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Solving a Respiratory Riddle X-ray


November 2005

by Natalie Gutierrez

It can affect anyone, from the very young to the elderly.

It can present itself in different forms, sometimes as a bacterium and sometimes as a virus.

It can seize the lungs suddenly, or spoil them slowly.

And it kills more people in hospital intensive care units in the United States each year than heart attacks.

What is it?

The answer is
pneumonia.



With the flu season fast approaching, people should be aware that pneumonia, a serious infection of the lungs, can result from complications of the flu or other upper-respiratory illnesses. According to the American Lung Association, pneumonia and influenza together rank as the seventh leading cause of death in the United States. Pneumonia consistently accounts for the majority of deaths.

A team of Health Science Center researchers is working to reverse that deadly trend. Eric Mortensen, M.D., assistant professor of medicine, and Marcos Restrepo, M.D., assistant professor in the division of pulmonary diseases and critical care medicine and the division of infectious diseases, are the authors of a pneumonia study published in The American Journal of Medicine in 2004. The article details a three-year-long investigation Drs. Mortensen and Restrepo and their colleagues conducted at University Hospital and the Audie L. Murphy Division of the South Texas Veterans Health Care System (VA) of more than 400 patients, ages 18 to 105, with pneumonia. Through the study, the team of researchers demonstrated that guidelines for the treatment of patients with community-acquired pneumonia, set by the Infectious Diseases Society of America (IDSA) and the American Thoracic Society (ATS), are the most effective in preventing death among patients hospitalized with this condition. They were among the first in the nation to conduct a study that specifically looked at guideline-consistent therapy.

Dr. Mortensen, who also is a researcher at the VA, said that although the rates of death from pneumonia dropped with the introduction of penicillin in 1942, they later stabilized and gradually increased.

"Because of that increase, numerous societies, including the IDSA and the ATS, developed clinical practice guidelines for the management of pneumonia," Dr. Mortensen said. "There were many questions about whether or not these practice guidelines would be effective, and limited evidence supported the IDSA and ATS recommendations. Our study, however, helped prove that they were indeed effective."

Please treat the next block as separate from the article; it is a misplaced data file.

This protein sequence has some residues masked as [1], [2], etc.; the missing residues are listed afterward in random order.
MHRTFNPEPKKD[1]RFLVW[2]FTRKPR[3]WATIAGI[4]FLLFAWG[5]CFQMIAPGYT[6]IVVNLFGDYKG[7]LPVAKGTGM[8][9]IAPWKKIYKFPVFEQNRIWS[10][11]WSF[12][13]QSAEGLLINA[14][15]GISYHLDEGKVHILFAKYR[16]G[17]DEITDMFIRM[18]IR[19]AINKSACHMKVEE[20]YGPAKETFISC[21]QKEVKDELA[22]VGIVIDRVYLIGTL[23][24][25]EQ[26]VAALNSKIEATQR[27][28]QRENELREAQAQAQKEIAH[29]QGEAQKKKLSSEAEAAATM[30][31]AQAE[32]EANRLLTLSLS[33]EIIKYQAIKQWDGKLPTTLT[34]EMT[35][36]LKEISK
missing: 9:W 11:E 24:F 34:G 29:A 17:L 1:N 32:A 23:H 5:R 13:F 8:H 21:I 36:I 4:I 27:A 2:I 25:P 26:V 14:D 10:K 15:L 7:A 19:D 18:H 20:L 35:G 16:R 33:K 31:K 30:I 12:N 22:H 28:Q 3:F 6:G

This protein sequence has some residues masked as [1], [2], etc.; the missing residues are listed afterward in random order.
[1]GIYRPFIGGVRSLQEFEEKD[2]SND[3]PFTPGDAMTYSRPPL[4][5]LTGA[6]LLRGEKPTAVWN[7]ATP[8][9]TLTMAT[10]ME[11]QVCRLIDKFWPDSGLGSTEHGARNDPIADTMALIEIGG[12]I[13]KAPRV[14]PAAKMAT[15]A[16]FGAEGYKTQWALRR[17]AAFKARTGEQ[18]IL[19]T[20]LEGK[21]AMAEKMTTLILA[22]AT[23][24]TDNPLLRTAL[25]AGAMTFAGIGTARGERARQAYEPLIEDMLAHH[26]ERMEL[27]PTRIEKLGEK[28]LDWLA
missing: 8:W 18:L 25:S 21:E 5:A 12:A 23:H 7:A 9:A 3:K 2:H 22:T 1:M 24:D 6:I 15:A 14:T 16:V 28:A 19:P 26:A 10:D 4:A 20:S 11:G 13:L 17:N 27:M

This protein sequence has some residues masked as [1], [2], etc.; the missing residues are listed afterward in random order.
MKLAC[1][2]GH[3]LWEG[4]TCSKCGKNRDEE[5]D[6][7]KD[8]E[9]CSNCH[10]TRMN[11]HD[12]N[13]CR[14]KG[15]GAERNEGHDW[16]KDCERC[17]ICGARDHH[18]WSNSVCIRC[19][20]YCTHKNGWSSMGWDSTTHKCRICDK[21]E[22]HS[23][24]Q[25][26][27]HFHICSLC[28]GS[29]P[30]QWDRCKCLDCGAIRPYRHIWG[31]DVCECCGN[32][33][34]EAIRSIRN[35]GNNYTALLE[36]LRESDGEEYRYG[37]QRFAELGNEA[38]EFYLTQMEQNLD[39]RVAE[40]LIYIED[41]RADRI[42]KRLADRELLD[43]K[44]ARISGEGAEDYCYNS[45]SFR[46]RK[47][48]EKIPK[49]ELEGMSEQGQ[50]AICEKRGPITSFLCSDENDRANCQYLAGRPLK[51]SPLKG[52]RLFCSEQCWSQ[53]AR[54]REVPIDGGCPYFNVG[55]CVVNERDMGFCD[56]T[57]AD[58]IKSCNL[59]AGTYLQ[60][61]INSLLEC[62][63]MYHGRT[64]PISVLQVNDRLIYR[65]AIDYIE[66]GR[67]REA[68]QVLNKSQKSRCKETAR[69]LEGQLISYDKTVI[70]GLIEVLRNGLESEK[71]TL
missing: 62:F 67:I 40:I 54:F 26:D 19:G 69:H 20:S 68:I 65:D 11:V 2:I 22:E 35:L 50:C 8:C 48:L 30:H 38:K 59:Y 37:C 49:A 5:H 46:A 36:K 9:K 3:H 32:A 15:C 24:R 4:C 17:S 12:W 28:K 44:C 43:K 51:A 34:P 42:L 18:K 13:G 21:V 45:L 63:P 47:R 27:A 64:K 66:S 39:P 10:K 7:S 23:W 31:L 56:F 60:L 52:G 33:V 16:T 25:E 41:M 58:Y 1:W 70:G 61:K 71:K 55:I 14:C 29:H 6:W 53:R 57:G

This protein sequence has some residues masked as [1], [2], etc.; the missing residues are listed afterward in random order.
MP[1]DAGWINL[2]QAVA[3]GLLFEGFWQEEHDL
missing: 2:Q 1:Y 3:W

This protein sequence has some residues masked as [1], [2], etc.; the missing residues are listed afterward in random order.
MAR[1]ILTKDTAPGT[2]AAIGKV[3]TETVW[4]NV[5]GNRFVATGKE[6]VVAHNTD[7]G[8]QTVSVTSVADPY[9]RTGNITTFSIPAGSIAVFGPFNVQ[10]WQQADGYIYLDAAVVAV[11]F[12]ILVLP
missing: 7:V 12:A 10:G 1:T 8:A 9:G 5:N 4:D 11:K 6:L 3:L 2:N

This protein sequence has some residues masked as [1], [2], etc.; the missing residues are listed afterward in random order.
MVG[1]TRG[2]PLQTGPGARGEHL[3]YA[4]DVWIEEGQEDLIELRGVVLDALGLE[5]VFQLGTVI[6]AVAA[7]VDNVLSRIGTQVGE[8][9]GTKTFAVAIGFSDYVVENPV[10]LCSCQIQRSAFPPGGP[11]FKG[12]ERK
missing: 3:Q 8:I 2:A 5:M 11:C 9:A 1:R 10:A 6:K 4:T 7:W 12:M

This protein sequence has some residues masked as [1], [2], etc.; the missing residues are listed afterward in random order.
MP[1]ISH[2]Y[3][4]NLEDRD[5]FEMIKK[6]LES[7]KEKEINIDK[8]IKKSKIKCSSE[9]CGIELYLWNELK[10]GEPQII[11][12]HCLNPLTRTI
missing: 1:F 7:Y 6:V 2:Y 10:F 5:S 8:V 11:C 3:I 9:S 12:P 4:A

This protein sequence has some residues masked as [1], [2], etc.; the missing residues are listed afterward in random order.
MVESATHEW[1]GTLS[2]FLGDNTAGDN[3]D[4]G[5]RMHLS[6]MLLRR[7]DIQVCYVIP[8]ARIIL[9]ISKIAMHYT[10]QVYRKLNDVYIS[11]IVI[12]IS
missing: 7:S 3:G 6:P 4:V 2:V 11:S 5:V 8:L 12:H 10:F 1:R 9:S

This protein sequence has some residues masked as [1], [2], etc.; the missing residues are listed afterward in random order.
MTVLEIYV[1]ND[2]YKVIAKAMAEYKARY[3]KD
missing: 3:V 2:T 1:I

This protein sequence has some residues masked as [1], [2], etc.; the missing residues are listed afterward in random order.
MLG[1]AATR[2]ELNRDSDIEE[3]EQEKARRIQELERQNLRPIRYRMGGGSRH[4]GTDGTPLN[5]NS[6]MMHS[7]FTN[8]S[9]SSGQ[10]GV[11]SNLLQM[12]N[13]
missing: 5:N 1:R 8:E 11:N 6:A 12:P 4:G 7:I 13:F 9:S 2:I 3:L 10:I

An important first step in effective IDSA and ATS treatment is that the patient receives at least one dose of antibiotics tailored to that patientís needs within the first four to eight hours after the patient is admitted to the hospital. The study showed that the death rate among patients who received this particular therapy was 6.2 percent compared to 21.7 percent in those who did not receive it.

Antonio Anzueto, M.D., professor of medicine in the division of pulmonary diseases and critical care medicine, is taking the investigation to the next level. He is leading a study at the Health Science Center and the VA that focuses on the treatment of patients with severe lung disease that can occur as a complication of pneumonia. The study is funded by the National Heart, Lung, and Blood Institute (NHLBI) for $500,000 over six years.

"The information we gather from this study, combined with what Drs. Mortensenís and Restrepoís investigation found, will allow us to further identify factors that will result in better treatment for pneumonia patients," he said.

Dr. Anzueto serves on a joint IDSA and ATS panel of experts charged with establishing further guidelines for the management of patients with community-acquired pneumonia. These new guidelines will be released in 2006.

Thanks to the work of talented Health Science Center researchers, future questions about the treatment of pneumonia patients will be answered and the diseaseís capacity to kill will be diminished.


Best in Texas

The Health Science Center is one of only two centers in Texas designated by the National Institutes of Health (NIH) to study acute respiratory distress syndrome (ARDS), a common complication of severe pneumonia that can cause permanent lung damage or death. The National Heart, Lung, and Blood Institute (NHLBI) of the NIH is funding the research.



Pneumonia & Flu

  • Season begins in late December and continues through late March.

  • Early fall is the best time to obtain pneumonia and flu vaccines.



    Who is most at risk?

  • The elderly, the very young, and those with underlying health problems such as chronic obstructive pulmonary disease (COPD), diabetes, congestive heart failure, sickle-cell anemia and those with other immune-suppressing diseases such as AIDS

  • Patients undergoing cancer therapy or organ transplantation are also vulnerable



    Treatment

    Viral pneumonia usually heals on its own. Treatment with antibiotics can cure bacterial pneumonia. A pneumococcal vaccine also is available and may protect against pneumonia caused by the pneumococcus bacterium.



    Who should get vaccinated?

    People ages 65 and those considered at high risk are advised to receive the pneumonia vaccine. The influenza vaccine is also recommended, as pneumonia can present itself as a complication of the flu.

    Source: American Lung Association

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